In Africa, debates explore the relationship between public and political communication
Three noteworthy initiatives in sub-Saharan Africa reflect the gradual structuring of the profession of public communicator. In Guinea, Togo and Cameroon, public communication is becoming more professional to support the objectives of “open governance”.
There is an urgent need to rethink public communication in Guinea. This is the message the press is sending to the government of the Republic of Guinea. “It is interesting to note that, in the ministries, those responsible for communication are not doing public communication. Instead, they are doing political communication by working directly for the minister or a low-level director. This is symptomatic of the deep-seated problem and the urgent need in our country for public communication that meets the requirement of transparency towards citizens”, says Ibrahima Diallo, a student studying a master’s degree in public and political communication.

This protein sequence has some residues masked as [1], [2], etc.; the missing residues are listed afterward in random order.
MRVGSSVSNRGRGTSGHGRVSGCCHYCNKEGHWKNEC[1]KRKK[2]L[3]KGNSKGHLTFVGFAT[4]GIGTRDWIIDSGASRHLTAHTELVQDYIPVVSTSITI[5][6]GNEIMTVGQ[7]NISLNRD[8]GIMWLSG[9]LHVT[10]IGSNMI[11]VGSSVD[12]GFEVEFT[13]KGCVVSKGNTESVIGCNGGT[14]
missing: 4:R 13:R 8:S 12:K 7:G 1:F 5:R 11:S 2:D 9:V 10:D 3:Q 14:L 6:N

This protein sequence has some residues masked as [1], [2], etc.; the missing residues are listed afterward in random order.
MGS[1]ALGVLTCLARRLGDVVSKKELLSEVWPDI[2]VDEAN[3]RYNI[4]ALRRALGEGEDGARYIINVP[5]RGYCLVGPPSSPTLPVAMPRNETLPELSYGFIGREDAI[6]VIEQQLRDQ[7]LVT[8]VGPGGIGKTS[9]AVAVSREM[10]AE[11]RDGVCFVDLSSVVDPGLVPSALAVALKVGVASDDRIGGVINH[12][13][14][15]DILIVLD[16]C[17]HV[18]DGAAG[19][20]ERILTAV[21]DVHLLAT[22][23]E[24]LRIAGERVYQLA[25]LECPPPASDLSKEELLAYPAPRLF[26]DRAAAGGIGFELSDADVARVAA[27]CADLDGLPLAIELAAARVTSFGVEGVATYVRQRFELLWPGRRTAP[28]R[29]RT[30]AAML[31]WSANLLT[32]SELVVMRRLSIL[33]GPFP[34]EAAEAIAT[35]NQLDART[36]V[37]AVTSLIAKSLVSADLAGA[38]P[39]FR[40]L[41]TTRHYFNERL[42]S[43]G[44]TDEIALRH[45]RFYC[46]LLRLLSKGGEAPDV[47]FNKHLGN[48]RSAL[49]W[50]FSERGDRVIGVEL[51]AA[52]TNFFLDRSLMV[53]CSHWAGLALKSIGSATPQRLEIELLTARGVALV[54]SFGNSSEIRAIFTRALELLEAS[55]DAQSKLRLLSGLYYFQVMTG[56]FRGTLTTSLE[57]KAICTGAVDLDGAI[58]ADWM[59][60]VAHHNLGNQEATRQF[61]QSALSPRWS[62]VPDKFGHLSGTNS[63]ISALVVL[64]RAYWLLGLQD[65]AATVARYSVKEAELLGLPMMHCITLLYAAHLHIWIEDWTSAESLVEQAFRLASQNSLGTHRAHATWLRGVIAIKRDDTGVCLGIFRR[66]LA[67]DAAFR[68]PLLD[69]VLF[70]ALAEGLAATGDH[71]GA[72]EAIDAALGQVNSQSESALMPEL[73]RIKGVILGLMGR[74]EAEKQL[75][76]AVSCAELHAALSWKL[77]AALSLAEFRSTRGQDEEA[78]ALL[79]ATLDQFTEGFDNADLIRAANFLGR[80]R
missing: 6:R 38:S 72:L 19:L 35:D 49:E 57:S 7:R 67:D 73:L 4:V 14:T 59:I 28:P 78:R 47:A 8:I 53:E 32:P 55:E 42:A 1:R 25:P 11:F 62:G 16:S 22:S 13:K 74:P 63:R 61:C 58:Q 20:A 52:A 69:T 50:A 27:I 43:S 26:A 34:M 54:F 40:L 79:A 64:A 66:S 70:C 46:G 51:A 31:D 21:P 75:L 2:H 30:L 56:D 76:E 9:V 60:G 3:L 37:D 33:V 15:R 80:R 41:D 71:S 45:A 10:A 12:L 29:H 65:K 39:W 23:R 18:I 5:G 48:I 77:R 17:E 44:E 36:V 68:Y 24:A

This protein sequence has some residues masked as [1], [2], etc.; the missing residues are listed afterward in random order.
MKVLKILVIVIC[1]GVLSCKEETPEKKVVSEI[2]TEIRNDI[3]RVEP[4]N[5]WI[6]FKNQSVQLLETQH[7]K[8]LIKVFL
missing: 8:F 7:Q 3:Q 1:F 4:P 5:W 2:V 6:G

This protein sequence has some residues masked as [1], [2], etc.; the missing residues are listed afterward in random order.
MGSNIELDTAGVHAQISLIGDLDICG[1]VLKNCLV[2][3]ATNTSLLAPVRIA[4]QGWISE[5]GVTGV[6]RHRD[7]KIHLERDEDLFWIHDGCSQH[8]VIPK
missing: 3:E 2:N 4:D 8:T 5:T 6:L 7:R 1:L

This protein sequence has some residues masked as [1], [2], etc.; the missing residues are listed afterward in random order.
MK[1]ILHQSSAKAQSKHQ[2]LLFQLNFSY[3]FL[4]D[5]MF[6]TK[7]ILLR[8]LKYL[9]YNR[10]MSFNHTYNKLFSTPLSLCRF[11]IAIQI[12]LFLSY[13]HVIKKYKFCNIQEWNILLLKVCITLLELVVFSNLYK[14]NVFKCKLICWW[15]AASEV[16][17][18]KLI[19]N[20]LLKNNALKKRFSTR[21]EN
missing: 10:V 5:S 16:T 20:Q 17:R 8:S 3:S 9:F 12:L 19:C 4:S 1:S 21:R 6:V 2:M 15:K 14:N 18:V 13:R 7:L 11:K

Dr Namoin Yao Baglo (ISICA, University of Lomé, Togo) points out that “public communication covers the communication of public institutions (the State, Parliament, government), the communication of institutions with a public service mission, and the communication of local authorities. It helps in the management of public projects and those with a public interest purpose”.
Meanwhile, the University of Dschang in Cameroon is creating a training course in territorial communication within the Faculty of Letters and Humanities. This new communication training programme aims to provide the State and local authorities with public communication professionals “to support the change in governance that is currently taking place in Cameroon as a result of the acceleration of territorial decentralisation”.